Posted in Ask the Doctor, Chronic Kidney Disease, Gout, Kidney-Related Health Questions, Laboratory Testing, Symptoms and Side Effects, Treatments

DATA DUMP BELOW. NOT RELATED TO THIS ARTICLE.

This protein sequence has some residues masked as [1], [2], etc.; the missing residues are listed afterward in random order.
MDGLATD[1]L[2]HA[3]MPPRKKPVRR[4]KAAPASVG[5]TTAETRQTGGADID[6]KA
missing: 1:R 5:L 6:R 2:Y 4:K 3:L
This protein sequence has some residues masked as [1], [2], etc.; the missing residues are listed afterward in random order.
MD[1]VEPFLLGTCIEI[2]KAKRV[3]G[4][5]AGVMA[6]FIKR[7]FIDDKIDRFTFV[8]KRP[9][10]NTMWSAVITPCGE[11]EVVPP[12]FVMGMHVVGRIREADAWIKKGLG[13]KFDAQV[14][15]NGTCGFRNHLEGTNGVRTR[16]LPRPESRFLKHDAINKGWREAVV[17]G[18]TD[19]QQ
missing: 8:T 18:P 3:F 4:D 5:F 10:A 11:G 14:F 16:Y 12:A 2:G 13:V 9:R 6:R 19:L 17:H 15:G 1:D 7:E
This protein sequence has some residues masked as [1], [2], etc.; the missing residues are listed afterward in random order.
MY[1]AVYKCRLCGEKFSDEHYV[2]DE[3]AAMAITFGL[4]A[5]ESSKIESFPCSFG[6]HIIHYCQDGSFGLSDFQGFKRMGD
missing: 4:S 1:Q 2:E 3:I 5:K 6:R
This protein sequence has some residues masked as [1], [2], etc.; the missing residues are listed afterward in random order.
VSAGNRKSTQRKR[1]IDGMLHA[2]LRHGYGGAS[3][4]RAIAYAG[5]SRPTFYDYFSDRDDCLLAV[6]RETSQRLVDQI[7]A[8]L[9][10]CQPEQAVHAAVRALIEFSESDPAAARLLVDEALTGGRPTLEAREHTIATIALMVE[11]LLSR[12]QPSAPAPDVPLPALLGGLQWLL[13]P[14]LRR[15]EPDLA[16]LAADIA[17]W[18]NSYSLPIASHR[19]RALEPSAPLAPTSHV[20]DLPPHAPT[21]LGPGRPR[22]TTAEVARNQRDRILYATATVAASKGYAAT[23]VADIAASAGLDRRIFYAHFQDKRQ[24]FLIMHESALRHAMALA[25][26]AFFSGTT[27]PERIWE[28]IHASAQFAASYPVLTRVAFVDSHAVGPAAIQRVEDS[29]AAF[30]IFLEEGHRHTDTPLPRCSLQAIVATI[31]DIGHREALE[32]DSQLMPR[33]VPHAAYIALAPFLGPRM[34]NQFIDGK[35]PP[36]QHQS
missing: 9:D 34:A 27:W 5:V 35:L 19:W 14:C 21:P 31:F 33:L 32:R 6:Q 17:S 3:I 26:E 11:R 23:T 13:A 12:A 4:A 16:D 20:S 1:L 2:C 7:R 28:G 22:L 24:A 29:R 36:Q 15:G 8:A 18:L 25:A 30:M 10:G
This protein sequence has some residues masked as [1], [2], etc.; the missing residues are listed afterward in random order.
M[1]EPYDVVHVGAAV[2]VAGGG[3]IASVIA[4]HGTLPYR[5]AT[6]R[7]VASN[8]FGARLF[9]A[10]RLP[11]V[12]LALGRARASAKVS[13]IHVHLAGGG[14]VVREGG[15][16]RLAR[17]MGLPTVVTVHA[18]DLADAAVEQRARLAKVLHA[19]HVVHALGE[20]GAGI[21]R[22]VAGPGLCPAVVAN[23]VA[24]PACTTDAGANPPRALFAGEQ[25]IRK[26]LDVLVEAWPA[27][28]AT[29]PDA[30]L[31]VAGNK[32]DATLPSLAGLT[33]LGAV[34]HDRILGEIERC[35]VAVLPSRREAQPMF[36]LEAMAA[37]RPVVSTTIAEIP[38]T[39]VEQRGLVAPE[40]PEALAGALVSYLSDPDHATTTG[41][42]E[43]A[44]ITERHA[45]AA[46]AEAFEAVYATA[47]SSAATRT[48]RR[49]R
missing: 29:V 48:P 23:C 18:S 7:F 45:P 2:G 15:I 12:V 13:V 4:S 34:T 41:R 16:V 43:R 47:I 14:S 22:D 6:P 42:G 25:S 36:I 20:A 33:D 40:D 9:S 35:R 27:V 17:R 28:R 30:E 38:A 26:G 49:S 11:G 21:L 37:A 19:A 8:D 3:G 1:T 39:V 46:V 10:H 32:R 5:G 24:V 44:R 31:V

Hi- History: 60 y.o female Dx’d with Crohn’s 2010. Put on Mesalamine. Developed Interstitial nephrites dx’d in 2011. Taken off Mesalamine upon which I went into Crohn’s remission for 2 years. My Creatinine which was up to 1.2 returned to .89. In 2013 Crohn’s returned. I was being treated with Infliximab for Crohn’s and then after the 13th infusion noticed an ammonia taste in my mouth. That was the only symptom. A renal panel drawn prior to the next infusion revealed a Creat. over 3 and GFR of 15, I’d like to know whether you think the following biopsy points to Crohn’s as the cause or Infliximab as the cause of this renal injury. Also, was I more likely to have interstitial nephritis again since I had it previously? Thanks. KIDNEY BIOPSY (NEEDLE) SEVERE ACUTE AND CHRONIC INTERSTITIAL NEPHRITIS, WITH AN ISOLATED NON-NECROTIZING GRANULOMA (SEE NOTE) NO EVIDENCE OF IMMUNE COMPLEX-MEDIATED OR PARAPROTEIN DEPOSITION DISEASE; CRITERIA FOR IgG4 RELATED DISEASE ARE NOT MET IN THIS SAMPLE MODERATE CHRONIC CHANGES OF THE PARENCHYMA, INCLUDING: – GLOBAL GLOMERULOSCLEROSIS (10% OF GLOMERULI) – MODERATE TUBULAR ATROPHY AND INTERSTITIAL FIBROSIS – SEVERE ARTERIAL AND ARTERIOLAR SCLEROSIS NOTE: The biopsy reveals widespread plasma cell-rich interstitial inflammation, with a focal small non-necrotizing granuloma. This type of injury is most commonly related to a hypersensitivity reaction to drugs (sulfonamides, beta-lactam and other antibiotics, anti-viral agents, diuretics, NSAIDs, cimetidine and H2-blockers, and a long list of miscellaneous drugs). Other causes of chronic active interstitial nephritis include severe various infectious processes, metabolic diseases (gout and hyperuricemic conditions), toxic processes (lithium, lead, and other heavy metals), aristolochic acid nephropathy (Chinese herb nephropathy), physical causes (obstruction and radiation injury), and other conditions (Balkan nephropathy, sarcoidosis, “idiopathic” interstitial nephritis). For most of these conditions there are no specific or even characteristic morphological findings, and the disease process can only be diagnosed by correlating the biopsy findings and the history of the use or exposure to certain drugs or substances. There is no evidence of immune complex or paraprotein deposition. IgG4 related disease is unlikely, given the results of immunohistochemistry studies (see results below). MICROSCOPIC DESCRIPTION: Sections of formalin-fixed, paraffin embedded tissue were evaluated using H&E, PAS, JMS, and trichrome stains. An H&E-stained frozen section taken from the tissue allocated for immunofluorescence microscopy and semi-thin toluidine blue-stained epoxy sections of the tissue processed for electron microscopy were also evaluated using light microscopy. The sample consists of 57 glomeruli (LM-48; IF-5; EM-4), of which 6 are globally sclerosed and several glomeruli appear hypoperfused. The non-sclerosed glomeruli are of normal size and reveal normal thickness of the glomerular capillary loops. Significant endocapillary proliferation or cellular crescents are not seen in the glomeruli. The mesangium is not significantly expanded. The interstitium reveals large areas of intense inflammation, associated with mild edema and focal tubulitis. The infiltrates are composed of lymphocytes and many plasma cells, several eosinophils and scattered neutrophils. Isolated foci of Tamm-Horsfall protein inspissation are present in the interstitium. A focal small non-necrotizing granuloma is noted, with epithelioid cells, lymphocytes, and an isolated multinucleated giant cell. In less involved areas, tubules reveal normal cellular details. In inflamed areas, tubules reveal tubulitis and focal degenerative changes. Several tubules also contain necrotic cellular debris. Several PAS-positive hyaline casts are also noted. The sample shows moderate tubular atrophy and interstitial fibrosis. Arteries and arterioles show severe sclerosis. Arterioles also show focal hyaline degeneration. IMMUNOHISTOCHEMISTRY RESULTS: The staining for CD138, IgG4, and IgG were performed using immunoperoxidase technique. Numerous CD138-positive plasma cells were identified, but only isolated cells stain for IgG4. The positive control slide and the patient’s negative non-immune control slide (normal serum) show appropriate reactivity. The immunohistochemical tests performed at Brigham and Women’s Hospital were developed and their performance characteristics determined by the Immunohistochemistry Laboratories in the Department of Pathology at BWH. They have not been cleared or approved by the U.S. Food and Drug Administration (FDA). The FDA has determined that such clearance or approval is not necessary. IMMUNOFLUORESCENCE MICROSCOPY: KIDNEY BIOPSY #: E15-926 The sections of the sample submitted for immunofluorescence studies were incubated with antibodies specific for the heavy chains of IgG, IgA, and IgM, for kappa and lambda light chains, fibrin, albumin, and complement components C3 and C1q. The sample contains 5 glomeruli. There is 1 globally sclerosed glomerulus. No significant immune deposits are seen in the glomeruli. IgM stain shows dusty reactivity in the background of the tissue; there is also fine granular reactivity for IgM (trace) along the glomerular capillary loops. Dull reactivity with fibrin is noted along the glomerular capillary loops. Tubular basement membranes show focal fine granular deposition of C3 (trace). Tubules contain several intraluminal casts reactive for polyclonal IgA. The interstitium reveals scattered fibrin deposits. Some interstitial inflammatory cells are positive for kappa or lambda light chains. The vessels exhibit focal deposition of C3. There is no difference in reactivity between kappa and lambda light chains in the glomeruli, tubular casts or background of the tissue. The immunofluorescence microscopy tests performed at Brigham and Women’s Hospital were developed and their performance characteristics determined by the Immunohistochemistry Laboratories in the Department of Pathology at BWH. They have not been cleared or approved by the U.S. Food and Drug Administration (FDA). The FDA has determined that such clearance or approval is not necessary. ELECTRON MICROSCOPY: KIDNEY BIOPSY #: E15-926 Blocks: 1 Block examined: 1 thick section; 1 thin section. The sample submitted for electron microscopy examination contains 3 glomeruli; 2 glomeruli are examined ultrastructurally. The glomerular visceral epithelial cells reveal moderate effacement of their foot processes. The glomerular basement membranes are segmentally attenuated. Morphometric analysis was performed on 105 sites, using orthogonal intercept method. The harmonic mean of the glomerular basement membrane thickness is 274 nm. The subendothelial space of the basement membrane is segmentally expanded by electron-lucent fluffy material in a few capillaries; a new layer of basement membrane material is formed under the displaced endothelium (double contours). The endothelial cells show no significant changes. The mesangium reveals normal cellular elements and a normal amount of matrix. No electron dense deposits are present in the mesangium. CLINICAL DATA: History: A 60-year-old female with Crohn’s disease who presents with AKI. BUN 44, Cr 2.79 (baseline 0.89 in 2/2014; peak 3.24 on 7/18/15), Alb 4.0, HbA1c 5.4, C3 86, C4 15, free kappa LC/lambda LC ratio 2.45, negative hepatitis B/C, negative SPEP, urine sediment WBC 4/hpf, UA blood negative, proteinuria 0.14 g/gCr. TISSUE SUBMITTED: A/1. LM. B/2. IF. C/3. EM.